It is very rare in a tournament that the two people who enter final table play with narrow chip leads over the rest of the field end up playing together heads-up for the championship at the end of the day. This is exactly what happened in the Pot Limit $1500 Omaha Hi event, however, as the whole day was about the battle between George Abdallah, 1st in chips entering the final table, and Ralph Perry, not far behind in 2nd. Throughout play, the rest of the final table seemed to be simply jockeying for position while never threatening Perry or Abdallah's chances at the bracelet. The final table shaped up as:
1. George Abdallah – 206,500 chips
2. Raphael 'Ralph' Perry – 151,800 chips
3. Russ Salzer – 106,500 chips
4. Spiro Mitrokostas – 103,000 chips
5. Jason Newburger – 39,000 chips
6. Brian Kocur – 37,000 chips
7. Zhang Luzhe – 29,000 chips
8. Frank Henderson – 18,500 chips
9. Ray Lynn – 16,000 chips
Russ Salzer and Jason Newburger were eliminated within the first twenty minutes of final table play, with Salzer earning $14,333 for 9th place and Newburger $21,499 for 8th. Salzer, who flopped top set with Ad-As-8h-9s on a board of Ah-Qh-2h, was in trouble when he pushed all of his money in against George Abdallah's nut flush of Kh-Jh-Qc-Ac. The board did not pair on the turn or river and Salzer was eliminated. Jason Newburger, meanwhile, who was playing in his first ever Omaha tournament, got all of his money in preflop against the K-K-J-3 of Brian Kocur holding A-K-5-2. However, Newburger's hand failed to improve and he was gone in 8th.
Frank Henderson, a long-time poker veteran who had previously won a bracelet in the 1989 WSOP Omaha event, went out next in 7th place. Henderson simply could not overcome his short stack, but earned $28,665 for his performance.
Spiro Mitrokostas was the 6th place finisher, taking $35,831. Better known as 55Lucky55, his online handle at Poker Stars, Mitrokostas seemed a serious threat to make some noise at the final table. Greg Raymer, who was watching intently throughout parts of the match, called Mitrokostas one of the best online tournament players in the world. However, things didn't pan out for Mitrokostas after he got involved in a huge pot with Ralph Perry. Both players shared top two pair when the money went in on the flop, but Perry was freerolling with a flush draw and hit it on the turn to knock out Mitrokostas.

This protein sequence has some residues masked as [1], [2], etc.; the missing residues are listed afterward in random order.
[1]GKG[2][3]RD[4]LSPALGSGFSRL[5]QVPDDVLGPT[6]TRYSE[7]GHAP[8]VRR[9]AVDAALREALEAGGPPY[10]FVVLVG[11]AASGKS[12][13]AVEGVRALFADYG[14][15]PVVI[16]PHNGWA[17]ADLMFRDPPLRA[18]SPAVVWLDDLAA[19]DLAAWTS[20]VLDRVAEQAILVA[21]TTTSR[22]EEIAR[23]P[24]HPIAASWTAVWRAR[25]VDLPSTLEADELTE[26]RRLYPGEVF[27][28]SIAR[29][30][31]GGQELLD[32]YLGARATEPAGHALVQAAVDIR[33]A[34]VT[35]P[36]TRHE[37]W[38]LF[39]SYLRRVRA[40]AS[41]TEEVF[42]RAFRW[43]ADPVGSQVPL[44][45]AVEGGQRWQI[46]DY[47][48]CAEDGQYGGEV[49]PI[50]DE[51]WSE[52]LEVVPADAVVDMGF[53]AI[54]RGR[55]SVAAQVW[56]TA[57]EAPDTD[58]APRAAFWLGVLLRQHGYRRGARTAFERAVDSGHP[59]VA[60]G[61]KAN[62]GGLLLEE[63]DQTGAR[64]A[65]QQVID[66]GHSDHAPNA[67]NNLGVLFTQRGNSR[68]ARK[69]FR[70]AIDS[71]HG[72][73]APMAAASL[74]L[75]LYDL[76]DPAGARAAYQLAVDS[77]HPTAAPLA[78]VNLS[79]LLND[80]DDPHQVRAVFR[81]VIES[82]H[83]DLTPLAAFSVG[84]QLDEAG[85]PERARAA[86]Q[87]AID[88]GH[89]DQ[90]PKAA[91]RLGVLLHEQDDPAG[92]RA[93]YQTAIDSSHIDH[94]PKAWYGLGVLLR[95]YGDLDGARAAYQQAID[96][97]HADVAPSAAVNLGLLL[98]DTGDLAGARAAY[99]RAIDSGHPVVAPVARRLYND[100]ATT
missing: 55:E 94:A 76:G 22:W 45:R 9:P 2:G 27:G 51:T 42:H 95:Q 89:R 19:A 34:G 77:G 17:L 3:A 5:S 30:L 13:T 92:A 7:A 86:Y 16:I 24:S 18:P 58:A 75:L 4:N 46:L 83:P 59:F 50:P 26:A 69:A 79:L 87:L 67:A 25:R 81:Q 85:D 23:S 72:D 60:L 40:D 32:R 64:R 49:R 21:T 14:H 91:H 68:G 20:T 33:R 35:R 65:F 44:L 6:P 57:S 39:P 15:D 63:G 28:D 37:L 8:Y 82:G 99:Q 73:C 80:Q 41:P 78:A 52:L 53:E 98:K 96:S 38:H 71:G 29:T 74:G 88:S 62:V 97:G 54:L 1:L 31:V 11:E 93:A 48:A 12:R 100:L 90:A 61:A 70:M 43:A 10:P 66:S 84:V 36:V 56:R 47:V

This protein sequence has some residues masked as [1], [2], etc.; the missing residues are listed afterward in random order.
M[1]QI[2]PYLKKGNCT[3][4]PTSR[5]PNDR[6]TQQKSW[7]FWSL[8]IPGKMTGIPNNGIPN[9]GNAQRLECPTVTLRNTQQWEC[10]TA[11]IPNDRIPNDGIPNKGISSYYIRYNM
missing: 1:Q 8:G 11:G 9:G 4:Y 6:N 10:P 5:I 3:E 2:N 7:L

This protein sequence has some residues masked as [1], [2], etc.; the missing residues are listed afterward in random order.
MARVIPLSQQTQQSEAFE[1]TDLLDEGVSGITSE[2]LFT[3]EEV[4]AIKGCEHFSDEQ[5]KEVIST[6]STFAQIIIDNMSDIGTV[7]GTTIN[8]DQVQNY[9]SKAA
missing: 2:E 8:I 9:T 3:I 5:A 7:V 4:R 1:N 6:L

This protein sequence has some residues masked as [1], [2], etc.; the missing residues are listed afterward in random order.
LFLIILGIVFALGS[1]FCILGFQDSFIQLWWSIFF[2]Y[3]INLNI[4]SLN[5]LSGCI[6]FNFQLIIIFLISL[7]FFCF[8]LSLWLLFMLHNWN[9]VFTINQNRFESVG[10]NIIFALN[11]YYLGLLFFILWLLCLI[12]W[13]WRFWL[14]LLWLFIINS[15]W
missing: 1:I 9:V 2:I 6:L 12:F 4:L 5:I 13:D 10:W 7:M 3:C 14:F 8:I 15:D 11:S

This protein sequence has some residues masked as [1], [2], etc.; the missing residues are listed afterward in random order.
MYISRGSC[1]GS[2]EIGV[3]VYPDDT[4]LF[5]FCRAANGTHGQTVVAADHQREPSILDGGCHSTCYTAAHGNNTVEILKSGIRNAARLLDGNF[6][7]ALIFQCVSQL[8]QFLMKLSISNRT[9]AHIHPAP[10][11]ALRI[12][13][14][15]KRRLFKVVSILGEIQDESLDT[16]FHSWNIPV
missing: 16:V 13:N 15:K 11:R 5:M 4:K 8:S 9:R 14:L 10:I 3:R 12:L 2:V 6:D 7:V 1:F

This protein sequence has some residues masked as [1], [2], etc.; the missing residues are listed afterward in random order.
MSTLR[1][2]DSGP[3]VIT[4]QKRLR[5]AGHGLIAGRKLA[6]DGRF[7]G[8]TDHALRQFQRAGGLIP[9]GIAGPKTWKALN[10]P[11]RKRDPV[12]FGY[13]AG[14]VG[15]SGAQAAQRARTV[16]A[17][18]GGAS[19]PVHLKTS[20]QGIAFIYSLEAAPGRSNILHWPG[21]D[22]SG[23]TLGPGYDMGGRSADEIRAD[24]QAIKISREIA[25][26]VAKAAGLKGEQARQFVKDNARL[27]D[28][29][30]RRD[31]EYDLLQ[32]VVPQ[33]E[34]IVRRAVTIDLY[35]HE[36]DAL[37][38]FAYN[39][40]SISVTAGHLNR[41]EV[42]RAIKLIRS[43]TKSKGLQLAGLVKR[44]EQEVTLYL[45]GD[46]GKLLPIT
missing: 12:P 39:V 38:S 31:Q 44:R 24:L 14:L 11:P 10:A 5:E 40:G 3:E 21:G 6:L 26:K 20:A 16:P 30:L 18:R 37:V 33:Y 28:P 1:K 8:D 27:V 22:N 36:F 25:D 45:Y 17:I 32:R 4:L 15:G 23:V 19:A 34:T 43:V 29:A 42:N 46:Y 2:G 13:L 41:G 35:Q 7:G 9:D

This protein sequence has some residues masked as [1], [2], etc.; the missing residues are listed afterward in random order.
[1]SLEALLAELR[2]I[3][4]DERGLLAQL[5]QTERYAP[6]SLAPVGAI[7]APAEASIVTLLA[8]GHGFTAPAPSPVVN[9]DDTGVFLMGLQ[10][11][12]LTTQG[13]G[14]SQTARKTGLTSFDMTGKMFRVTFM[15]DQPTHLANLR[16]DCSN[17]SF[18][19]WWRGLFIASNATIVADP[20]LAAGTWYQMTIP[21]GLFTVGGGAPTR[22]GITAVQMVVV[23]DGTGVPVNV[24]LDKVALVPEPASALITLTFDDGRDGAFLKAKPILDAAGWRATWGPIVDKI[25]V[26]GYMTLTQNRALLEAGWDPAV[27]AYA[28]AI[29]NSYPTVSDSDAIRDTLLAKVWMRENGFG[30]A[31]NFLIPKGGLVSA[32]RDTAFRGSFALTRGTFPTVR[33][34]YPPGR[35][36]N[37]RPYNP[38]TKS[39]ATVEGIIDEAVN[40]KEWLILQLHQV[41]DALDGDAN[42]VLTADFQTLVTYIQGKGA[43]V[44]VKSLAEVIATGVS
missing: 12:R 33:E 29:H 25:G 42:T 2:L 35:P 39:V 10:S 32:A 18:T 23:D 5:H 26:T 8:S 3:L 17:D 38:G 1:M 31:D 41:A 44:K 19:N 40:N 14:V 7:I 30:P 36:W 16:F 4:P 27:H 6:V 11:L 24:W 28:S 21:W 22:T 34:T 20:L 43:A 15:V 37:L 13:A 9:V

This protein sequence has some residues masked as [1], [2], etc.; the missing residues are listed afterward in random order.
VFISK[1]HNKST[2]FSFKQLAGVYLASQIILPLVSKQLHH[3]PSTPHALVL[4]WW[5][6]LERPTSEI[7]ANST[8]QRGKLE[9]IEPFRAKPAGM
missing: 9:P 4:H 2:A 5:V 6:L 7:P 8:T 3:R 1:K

Ray Lynn and Zhang Luzhe were both eliminated shortly thereafter. Both had been nursing short stacks all day, but managed to move up in the cash with shrewd short-stack play. Lynn was knocked out in 5th for $42,998 when his A-K-J-J failed to improve against George Abdallah's A-A-10-8. Luzhe was eliminated in 4th after Brian Kocur pushed all-in preflop with J-10-9-8, then flopped a straight with 8-7-6. Luzhe, who plays professionally in Austria, still had a chance holding A-K-7-6 for two pair, but he failed to fill up and took $50,164 for 4th.
Brian Kocur, who was also short for long stretches of the day, went out in 3rd place when he pushed all-in on the turn against Ralph Perry's straight. Kocur had a larger straight draw, but it failed to hit on the river and he managed $57,330 for his finish.
While it was relatively quick to get down to the final 2, it would take longer to bust the last competitor than it did to bust the previous 7 combined. Ralph Perry started with the chip lead, holding 419,000 chips to George Abdallah's 379,000 when play began.